Town hall meetings have long been a way for constituents to hear from their Representatives and Senators face-to-face, and to likewise raise their most pressing policy concerns. Is there a tradeoff between legislators spending their time and effort on town halls instead of focusing their energies on other important policymaking activities? New analysis from the Center for Effective Lawmaking (CEL) Faculty Affiliate Andrew J. Clarke and his co-author Daniel Markovits addresses this question by drawing on more than 23,000 town hall meetings over the past eight years.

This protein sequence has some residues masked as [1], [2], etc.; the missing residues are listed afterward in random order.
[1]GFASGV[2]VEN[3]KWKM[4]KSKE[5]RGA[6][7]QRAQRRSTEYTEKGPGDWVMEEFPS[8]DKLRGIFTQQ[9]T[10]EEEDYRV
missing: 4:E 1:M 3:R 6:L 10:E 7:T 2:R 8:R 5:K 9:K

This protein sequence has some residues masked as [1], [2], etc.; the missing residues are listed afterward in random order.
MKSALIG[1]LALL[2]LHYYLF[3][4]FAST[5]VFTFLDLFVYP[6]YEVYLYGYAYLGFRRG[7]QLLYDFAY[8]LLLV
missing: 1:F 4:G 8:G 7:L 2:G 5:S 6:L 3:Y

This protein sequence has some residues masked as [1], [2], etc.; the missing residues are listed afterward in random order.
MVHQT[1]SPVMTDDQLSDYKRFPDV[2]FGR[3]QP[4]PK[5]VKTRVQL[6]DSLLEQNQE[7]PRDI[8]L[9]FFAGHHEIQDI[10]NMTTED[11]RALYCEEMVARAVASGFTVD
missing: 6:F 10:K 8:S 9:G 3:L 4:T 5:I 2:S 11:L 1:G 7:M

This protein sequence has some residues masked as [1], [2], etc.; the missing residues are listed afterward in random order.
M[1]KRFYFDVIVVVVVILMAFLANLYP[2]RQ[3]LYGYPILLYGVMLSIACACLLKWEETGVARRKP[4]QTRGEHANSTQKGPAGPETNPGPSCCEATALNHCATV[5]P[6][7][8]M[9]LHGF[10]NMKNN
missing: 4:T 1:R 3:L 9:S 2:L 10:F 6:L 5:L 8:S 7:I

The authors find that the least successful lawmakers hold the fewest town hall meetings. Representatives and Senators who hold the most town halls are the same elected officials who introduce the most bills dealing with meaningful (non-commemorative) policy issues. This finding is consistent with the argument that those Representatives and Senators who hold the most town halls try to address needs raised by their constituents during these meetings.
To learn more, read the full report here.